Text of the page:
blanket the homeless

San Francisco Musicians Unite to Fight Homelessness

The dire lack of affordable housing and a sharply rising inequity gap are driving San Francisco's homeless population to numbers not seen for 15 years with more than 8,000 people living on the city streets. Statewide, California has 129,972 homeless people (2018), the largest street population of any state (source: Kevin Fagan, San Francisco Chronicle, May 16, 2019).

Joining the fight to help San Francisco's homelessness crisis are many of the city's musicians banding together for the recording of a singular benefit album, Blanket The Homeless. The full-length studio album features 15 original songs (all of which have yet to be officially released by the artists; except Fantastic Negrito's "Working Poor") recorded by Marin-based producer-songwriter Scott Mickelson. Blanket The Homeless includes new tracks by Fantastic Negrito; The Stone Foxes; Tim Bluhm (of The Mother Hips); Con Brio; Goodnight, Texas; The Brothers Comatose; Mickelson; Rainbow Girls; John Craigie; Marty O'Reilly & The Old Soul Orchestra; King Dream; The Coffis Brothers; Tobias The Owl; Ken Newman; and Whiskerman. A double LP release concert with performances by select artists on Blanket The Homeless including King Dream, Mickelson, Members of Goodnight, Texas, Ken Newman, and soon to be announced special guests will take place at The Independent (SF) on Nov. 7 (8 pm, Tickets: $15/$17).

Mickelson finds himself in the producer's chair for another benefit recording project that's close to his heart. Blanket The Homeless follows his critically acclaimed 2017 After The Fire: Vol. 1 album that raised thousands of dollars for Creative Sonoma and Undocufund.org after the devastating Northern California wildfires. Mickelson teams up with entrepreneur Ken Newman for Blanket The Homeless—Newman is a local musician and the co-founder of Blanket The Homeless, an organization now working in partnership with St. Vincent de Paul Society of San Francisco, a 501(c)(3) non-profit.

Blanket The Homeless—Featured Compositions
Blanket The Homeless opens with the infamous San Francisco rock band The Stone Foxes laying down a raw rendition of the brand new track, "Million Dollar Shoes." Hunkered down in the studio for two sessions, Mickelson delved into a vibey production style dripping with ethereal vocals and rock guitar-laden riffs by brothers Shannon Koehler (vocals, drums) and Spence Koehler (guitar, bass).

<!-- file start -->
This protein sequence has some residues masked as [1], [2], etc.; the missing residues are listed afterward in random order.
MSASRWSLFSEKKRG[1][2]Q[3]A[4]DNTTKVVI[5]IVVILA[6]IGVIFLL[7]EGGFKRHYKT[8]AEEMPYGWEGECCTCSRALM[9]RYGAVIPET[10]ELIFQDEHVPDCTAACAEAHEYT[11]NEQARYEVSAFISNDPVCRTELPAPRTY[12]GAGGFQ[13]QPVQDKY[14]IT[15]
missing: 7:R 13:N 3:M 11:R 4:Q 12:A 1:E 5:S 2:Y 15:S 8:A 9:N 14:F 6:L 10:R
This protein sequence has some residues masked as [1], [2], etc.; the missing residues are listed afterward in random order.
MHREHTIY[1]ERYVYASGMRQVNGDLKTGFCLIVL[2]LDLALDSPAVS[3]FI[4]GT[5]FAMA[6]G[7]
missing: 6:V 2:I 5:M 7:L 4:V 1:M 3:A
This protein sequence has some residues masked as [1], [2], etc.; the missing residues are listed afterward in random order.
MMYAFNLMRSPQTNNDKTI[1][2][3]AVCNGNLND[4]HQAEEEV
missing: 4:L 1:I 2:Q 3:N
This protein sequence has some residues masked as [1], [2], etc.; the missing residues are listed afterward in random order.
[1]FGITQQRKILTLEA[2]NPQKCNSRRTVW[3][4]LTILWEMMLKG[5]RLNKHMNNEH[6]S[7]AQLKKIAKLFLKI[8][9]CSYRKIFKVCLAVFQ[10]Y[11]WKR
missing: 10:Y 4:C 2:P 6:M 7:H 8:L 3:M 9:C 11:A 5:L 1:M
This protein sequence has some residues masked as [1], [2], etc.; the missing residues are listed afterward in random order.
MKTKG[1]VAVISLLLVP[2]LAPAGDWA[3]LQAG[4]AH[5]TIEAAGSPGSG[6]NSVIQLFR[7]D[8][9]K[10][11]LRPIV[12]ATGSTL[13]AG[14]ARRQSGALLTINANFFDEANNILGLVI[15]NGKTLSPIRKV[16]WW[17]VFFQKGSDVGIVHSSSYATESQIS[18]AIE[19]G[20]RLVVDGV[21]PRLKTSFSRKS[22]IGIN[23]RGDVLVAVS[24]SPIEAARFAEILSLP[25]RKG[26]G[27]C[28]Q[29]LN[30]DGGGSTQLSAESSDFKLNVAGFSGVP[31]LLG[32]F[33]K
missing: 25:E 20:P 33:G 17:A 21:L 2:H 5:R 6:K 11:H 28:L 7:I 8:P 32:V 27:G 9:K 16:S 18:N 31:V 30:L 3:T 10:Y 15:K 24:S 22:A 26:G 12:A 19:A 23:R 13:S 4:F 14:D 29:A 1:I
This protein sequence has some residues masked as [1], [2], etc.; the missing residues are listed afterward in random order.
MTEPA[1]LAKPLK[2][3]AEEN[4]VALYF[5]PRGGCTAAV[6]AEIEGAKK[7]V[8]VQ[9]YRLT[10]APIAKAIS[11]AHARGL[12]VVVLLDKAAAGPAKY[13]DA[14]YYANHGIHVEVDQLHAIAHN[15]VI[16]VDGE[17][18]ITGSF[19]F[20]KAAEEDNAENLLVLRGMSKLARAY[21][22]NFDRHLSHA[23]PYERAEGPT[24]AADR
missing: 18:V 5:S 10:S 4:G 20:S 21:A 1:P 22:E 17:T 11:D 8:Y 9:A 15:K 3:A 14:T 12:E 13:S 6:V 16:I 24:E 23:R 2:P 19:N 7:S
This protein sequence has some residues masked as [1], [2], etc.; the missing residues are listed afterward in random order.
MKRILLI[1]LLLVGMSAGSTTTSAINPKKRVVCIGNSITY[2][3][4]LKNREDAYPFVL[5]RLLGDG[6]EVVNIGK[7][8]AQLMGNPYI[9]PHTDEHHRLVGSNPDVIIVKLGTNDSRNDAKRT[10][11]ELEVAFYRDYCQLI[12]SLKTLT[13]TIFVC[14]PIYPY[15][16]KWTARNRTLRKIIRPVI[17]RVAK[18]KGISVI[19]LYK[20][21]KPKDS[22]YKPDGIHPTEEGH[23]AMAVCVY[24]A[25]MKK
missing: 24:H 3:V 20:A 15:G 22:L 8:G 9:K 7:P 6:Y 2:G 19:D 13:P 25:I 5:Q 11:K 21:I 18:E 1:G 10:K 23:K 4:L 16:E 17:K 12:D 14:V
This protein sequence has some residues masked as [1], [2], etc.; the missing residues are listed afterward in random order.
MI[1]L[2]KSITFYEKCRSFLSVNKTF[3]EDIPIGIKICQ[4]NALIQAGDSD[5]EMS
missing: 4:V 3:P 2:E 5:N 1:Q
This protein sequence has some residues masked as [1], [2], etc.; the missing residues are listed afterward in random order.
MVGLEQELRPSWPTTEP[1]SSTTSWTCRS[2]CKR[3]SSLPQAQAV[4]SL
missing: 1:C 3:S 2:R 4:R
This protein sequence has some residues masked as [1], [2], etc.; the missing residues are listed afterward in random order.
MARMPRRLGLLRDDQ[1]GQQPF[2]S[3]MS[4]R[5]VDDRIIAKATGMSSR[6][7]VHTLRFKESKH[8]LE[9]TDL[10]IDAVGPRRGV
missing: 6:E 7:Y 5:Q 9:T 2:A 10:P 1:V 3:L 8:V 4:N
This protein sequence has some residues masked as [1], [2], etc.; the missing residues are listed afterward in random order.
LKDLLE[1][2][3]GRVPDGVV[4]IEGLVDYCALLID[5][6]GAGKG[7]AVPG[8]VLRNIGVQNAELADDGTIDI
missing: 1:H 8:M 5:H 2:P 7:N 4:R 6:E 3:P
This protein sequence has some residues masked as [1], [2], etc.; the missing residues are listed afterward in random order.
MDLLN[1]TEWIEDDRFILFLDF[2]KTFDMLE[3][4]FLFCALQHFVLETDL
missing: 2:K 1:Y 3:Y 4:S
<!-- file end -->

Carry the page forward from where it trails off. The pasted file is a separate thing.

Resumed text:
The sole artist to record vocals and guitar both live was songwriter Tim Bluhm of The Mother Hips. A solo version of The Mother Hips song "Clean Me Up," Bluhm strips it down as he sings about a drifter asking for some help to clean up as he hopes for better days ahead.

Blanket The Homeless continues with blues powerhouse Fantastic Negrito's "Working Poor," a depiction of the extreme challenges of living in an expensive city with a very low income. "Working Poor" is one of only two tracks not recorded with Mickelson at the production helm for Blanket The Homeless. It appears on Fantastic Negrito's album, The Last Days of Oakland.

In the moments where Mickelson was not fully immersed in the production of Blanket The Homeless, he was churning out an original song pointing to the fact that homeless people each have their own personal stories that must be recognized. On "Odd Man Out," Mickelson sings of someone who's always on the sidelines of the normal stream of everyday folks. Whether it's by choice or bad luck, he's able to keep a sense of humor and self-assurance.

Oakland's rock outfit Whiskerman came into the studio to record an anthem of soaring guitars amid lead singer Graham Patzner’s wailing falsetto vocals on "U.S.M.E." ("United States of Mother Earth"). Whiskerman encourages us on "U.S.M.E." to live in a more unified world and the need we have for being together in our collective pursuit of happiness. Tobias The Owl out of Seattle contributes the track "Out of Place" on Blanket The Homeless. A true survivor of himself living on the streets as a teenager, Tobias lifted his life up to become a radiologist and then a songwriter. In the song "We Should Do This Again," Ken Newman chronicles a conversation with a homeless person. Newman touches home with an intimate account of love, loss and hope on his harmony vocal and piano driven track.

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